Whole Body Worship

Hi, there, and welcome back!  Grab your beverage du jour and a comfy spot!  I’ve mentioned worship a lot in previous blogs, and I’m sure the topic will be mentioned a lot more.  It’s one of my favorites.  It always has been.  He is so worthy of our worship, our adoration, our all.  The question would only remain as to how best to express that devotion in our own lives.

Today, and in at least one future blog, I want to talk about how and why I worship the way I do; what helps me draw closer to the Lord.

In the ancient Jewish tradition, the entire being was a part of worship – body, mind and heart.  If you’ve ever seen some of the Orthodox Jews praying, you will note that they may rock back and forth, or lift their hands, or bow their heads.  They literally focus every part of their being on the Lord and His majesty and authority, His mercy and His worship.  If you’ve attended a Catholic mass, especially here in the US, you know they seem to change posture frequently.  If you’ve ever been to a Charismatic service, you’ve likely seen all sorts of physical postures and movement.

There are many passages in Sacred Scripture that deal with worship.  The book of Psalms is full of them.

We are given examples and sometimes commands to adopt various postures: kneeling, lifting hands, bowing the head, bowing from the waist, lying prostrate on our face, standing, sitting, lying on our bed, or even dancing and clapping the hands.  Standing or kneeling or bowing reflect reverence.  Catholic genuflection just before entering the pew is basically a short kneel on one knee; it denotes reverence and respect for the Lord and an acknowledgement that we are in His house, in His presence.  I have bad knees, and sometimes it’s difficult to genuflect.  A deep bow shows the same reverence from my heart.  Getting on our face before the Lord shows our complete helplessness and utter dependence on Him.  Lifting the hands can express different things; it can express supplication requesting something, receiving something, or it can also indicate love and wanting to be near, like a small child reaches up for their parent.  King David is my favorite model of worship.  He also mentions sitting down, of meditating on the Lord while lying on his bed, and of course, dancing with joy before the Lord in abandoned worship.  Interestingly enough, clapping the hands is both used of praise to the Lord, and also warfare against the devil and his demons.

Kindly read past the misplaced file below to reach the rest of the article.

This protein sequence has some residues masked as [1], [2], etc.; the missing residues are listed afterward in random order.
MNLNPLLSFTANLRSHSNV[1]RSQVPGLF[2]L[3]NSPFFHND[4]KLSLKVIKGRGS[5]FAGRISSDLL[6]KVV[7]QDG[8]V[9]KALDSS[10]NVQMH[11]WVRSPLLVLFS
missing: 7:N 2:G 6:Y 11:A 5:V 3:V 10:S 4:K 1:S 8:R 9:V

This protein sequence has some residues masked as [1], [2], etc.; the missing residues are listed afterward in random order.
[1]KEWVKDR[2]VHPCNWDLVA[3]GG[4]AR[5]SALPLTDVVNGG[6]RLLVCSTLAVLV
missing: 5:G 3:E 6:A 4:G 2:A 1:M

The Scriptures also speak of various methods of vocal worship and prayer.  Singing is mentioned lots of places and in lots of contexts.  David sang lots of his prayers in the Psalms.  You can see the headings on many of them that they are a Psalm of David when ____   happened to him.  We also see places where we are encouraged to shout to the Lord in praise.   I see this practiced most often is in the Charismatic or Pentecostal type churches.  These folks aren’t afraid to lift their voices loudly in praise to the Lord for who He is, or what He’s done.  In 1 Corinthians, we are given examples of praying in tongues.  Some traditions believe this gift of the Holy Spirit fulfilled it’s purpose with the apostles and is no longer a viable gift.  Other traditions believe it’s alive and well.  I’m in the latter category for a variety of reasons.  That may be another blog.  But this is not a point of salvation doctrine for me, so I won’t belabor it.  We also have examples of weeping and mourning before the Lord, either in sorrow for life’s circumstances or in grief over our sin or the sins of our nation.  We can always lift up our voice to the Lord, no matter what is going on in our lives.  He loves to hear from His kids!

Sometimes silence is the best way to worship Him, being awestruck in His presence, or simply listening as opposed to gushing out our list of requests.  We are commanded to “Be still and know that I am God” in Ps 46.  That would speak of simply being quiet and reverent in His presence, recognizing that He alone is God and we are not.

There is also the whole category of visual worship; that will be in the next blog, as I don’t have time to explore that here.  I’ll talk about what inspires me in that one.  In the meantime, in what ways do you express worship in your private devotions?  What would you like to experiment with to express your heart more fully to Him?  Try something new.  It can’t hurt, and you may be surprised at the depth of worship you will discover.

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